What is the biggest challenge that you have in putting together a successful volleyball program??
I think the biggest challenge that any D3 volleyball coach has is getting the prospective student athletes to understand that they can play high level, competitive volleyball at the D3 level. A lot of athletes are enamored with the idea or maybe the social media prowess of going D1. I think that is a great goal to have, but it isn’t for everyone. There are great D3 volleyball players out there who found the right fit for them. It is incumbent on D3 coaches to emphasize the best qualities of our schools and Universities and help the student athletes make the best decision for them and their families.
Tell us about the FDU program…
Our volleyball program is a fun program to be a part of. We try to emphasize ball control and discipline to all of our players. We work hard in practice and in the weight room in order to show off our skills during the matches. We have a family-oriented atmosphere that tries to showcase the best talents that our student athletes have. Personally, I try to take time to learn as much as I can about my players and their interests both on and off the court. Some of the best conversations I’ve had with players are about their major or their jobs or things they are looking forward to off the court. I try to make their experience an enjoyable one so that they feel relaxed and comfortable doing what they do best as players.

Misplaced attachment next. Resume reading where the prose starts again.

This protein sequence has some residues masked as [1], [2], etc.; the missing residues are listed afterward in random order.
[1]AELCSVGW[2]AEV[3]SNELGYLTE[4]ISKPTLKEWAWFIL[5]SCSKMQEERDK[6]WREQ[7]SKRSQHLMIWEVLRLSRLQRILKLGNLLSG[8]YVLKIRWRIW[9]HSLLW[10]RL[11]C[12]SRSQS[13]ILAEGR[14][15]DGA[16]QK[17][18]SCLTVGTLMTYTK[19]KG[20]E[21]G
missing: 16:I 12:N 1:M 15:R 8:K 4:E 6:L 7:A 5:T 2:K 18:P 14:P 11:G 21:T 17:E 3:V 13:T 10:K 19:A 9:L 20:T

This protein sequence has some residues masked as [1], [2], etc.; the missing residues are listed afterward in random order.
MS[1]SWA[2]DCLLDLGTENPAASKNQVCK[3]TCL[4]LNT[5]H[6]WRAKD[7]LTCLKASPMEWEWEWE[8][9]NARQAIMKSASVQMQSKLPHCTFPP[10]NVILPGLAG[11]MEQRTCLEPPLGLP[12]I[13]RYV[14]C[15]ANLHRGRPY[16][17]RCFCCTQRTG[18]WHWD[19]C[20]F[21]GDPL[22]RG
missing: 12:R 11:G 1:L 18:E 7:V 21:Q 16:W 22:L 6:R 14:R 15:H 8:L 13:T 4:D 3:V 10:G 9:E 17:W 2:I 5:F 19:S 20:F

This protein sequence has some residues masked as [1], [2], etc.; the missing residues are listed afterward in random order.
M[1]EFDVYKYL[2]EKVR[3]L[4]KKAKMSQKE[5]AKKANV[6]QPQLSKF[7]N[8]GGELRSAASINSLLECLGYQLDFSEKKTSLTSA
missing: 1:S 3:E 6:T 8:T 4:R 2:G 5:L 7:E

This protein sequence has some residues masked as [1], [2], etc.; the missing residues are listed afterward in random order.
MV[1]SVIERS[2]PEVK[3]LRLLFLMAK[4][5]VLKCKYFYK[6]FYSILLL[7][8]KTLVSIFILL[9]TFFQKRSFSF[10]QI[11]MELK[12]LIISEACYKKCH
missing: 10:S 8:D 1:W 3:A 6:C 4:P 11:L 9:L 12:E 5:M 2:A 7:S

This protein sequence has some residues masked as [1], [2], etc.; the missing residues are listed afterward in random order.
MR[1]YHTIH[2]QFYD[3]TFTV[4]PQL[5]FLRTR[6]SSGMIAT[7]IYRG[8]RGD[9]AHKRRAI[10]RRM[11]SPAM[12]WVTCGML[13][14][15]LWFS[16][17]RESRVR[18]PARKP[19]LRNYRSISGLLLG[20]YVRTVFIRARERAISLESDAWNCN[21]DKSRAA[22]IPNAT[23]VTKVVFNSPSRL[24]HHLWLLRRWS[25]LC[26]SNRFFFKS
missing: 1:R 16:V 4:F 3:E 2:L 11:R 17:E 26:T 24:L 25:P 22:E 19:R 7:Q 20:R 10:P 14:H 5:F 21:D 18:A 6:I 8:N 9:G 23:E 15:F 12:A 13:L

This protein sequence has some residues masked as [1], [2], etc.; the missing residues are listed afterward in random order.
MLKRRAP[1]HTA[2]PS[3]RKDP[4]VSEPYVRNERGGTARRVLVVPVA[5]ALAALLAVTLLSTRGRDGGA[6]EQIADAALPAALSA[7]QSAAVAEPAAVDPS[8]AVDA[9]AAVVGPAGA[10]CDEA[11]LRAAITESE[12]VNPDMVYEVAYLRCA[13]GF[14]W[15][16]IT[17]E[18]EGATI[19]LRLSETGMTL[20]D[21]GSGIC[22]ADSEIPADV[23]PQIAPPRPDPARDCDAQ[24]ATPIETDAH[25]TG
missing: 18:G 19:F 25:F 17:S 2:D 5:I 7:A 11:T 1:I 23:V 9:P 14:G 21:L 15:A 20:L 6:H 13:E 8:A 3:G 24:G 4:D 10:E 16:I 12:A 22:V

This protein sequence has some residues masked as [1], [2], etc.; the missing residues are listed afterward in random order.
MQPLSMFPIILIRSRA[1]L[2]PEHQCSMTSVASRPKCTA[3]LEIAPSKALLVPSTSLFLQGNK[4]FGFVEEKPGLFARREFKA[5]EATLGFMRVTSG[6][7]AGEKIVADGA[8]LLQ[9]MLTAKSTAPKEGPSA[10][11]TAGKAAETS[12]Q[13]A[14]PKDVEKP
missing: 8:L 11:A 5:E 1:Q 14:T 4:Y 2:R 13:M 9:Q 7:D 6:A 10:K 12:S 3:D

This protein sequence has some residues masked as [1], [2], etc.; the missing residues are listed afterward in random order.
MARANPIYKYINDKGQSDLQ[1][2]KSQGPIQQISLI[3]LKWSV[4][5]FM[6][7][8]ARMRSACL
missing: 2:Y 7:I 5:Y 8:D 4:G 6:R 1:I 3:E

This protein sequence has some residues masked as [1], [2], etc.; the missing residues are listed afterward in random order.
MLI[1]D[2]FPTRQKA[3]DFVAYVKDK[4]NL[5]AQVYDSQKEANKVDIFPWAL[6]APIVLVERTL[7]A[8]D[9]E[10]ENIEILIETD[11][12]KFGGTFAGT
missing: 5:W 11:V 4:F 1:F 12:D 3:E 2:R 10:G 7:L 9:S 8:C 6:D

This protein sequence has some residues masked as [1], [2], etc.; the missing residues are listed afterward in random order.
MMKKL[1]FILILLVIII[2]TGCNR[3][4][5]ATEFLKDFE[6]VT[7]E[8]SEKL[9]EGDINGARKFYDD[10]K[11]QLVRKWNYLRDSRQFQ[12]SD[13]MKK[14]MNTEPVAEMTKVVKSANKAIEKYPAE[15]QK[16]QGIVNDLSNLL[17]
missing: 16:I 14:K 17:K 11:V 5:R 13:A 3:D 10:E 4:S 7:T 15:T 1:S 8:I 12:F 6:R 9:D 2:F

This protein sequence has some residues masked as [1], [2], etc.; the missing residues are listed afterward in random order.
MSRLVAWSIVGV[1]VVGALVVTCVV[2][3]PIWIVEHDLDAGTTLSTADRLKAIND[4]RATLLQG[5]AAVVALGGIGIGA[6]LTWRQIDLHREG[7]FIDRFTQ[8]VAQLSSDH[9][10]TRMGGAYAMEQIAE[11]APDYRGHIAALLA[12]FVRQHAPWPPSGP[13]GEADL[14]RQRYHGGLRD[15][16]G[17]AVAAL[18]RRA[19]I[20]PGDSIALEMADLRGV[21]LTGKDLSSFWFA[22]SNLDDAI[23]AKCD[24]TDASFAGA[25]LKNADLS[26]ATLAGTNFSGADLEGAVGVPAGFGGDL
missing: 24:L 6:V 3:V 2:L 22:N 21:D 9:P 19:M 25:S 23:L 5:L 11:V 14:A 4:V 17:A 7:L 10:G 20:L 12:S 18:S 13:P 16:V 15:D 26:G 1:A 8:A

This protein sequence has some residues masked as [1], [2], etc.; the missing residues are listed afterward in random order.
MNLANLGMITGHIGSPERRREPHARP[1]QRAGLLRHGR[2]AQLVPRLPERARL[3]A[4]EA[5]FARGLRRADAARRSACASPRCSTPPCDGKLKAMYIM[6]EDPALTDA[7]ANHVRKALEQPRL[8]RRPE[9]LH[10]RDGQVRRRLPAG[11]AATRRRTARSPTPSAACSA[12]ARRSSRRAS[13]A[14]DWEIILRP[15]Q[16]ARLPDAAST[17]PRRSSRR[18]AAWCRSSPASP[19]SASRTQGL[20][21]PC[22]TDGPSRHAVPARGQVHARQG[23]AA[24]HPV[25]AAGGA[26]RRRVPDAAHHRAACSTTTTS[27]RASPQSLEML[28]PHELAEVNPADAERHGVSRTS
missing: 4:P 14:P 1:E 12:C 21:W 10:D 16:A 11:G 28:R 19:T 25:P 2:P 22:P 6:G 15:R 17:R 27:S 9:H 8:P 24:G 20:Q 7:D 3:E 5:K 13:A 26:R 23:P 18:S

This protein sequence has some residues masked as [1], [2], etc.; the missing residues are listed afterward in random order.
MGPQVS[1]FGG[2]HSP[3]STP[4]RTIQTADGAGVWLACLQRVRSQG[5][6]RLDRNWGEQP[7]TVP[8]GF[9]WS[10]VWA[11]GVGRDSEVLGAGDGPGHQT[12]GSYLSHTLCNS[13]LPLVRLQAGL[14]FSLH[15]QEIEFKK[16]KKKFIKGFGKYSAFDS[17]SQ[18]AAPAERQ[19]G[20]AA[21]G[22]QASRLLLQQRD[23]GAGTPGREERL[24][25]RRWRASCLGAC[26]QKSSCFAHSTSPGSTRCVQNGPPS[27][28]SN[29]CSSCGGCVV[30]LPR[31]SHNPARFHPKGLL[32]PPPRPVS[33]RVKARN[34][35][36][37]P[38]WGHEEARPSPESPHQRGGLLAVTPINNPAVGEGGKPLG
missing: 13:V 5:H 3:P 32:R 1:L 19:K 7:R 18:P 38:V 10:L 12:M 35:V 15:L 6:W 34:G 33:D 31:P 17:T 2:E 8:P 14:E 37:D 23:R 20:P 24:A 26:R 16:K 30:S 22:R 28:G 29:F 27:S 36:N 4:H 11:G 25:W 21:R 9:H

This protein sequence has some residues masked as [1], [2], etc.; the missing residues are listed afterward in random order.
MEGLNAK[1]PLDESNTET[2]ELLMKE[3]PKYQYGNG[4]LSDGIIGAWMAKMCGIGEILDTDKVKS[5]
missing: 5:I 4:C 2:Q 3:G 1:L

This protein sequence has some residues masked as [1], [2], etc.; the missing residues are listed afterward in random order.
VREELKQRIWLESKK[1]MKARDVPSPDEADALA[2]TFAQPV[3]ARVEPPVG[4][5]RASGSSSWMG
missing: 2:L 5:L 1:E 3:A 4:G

Do you have a tip for parents who are helping their child who desires to play college volleyball?
I would tell all parents to talk to their players about what they are looking for in a school or team. Sometimes the ideas or plans may not line up which could lead to some frustration or anxiety. All players and parents should know that there is a school and a team out there for everyone. Do your research and ask questions. If a coach isn’t willing to take the time to guide you through the process they may not be the right fit.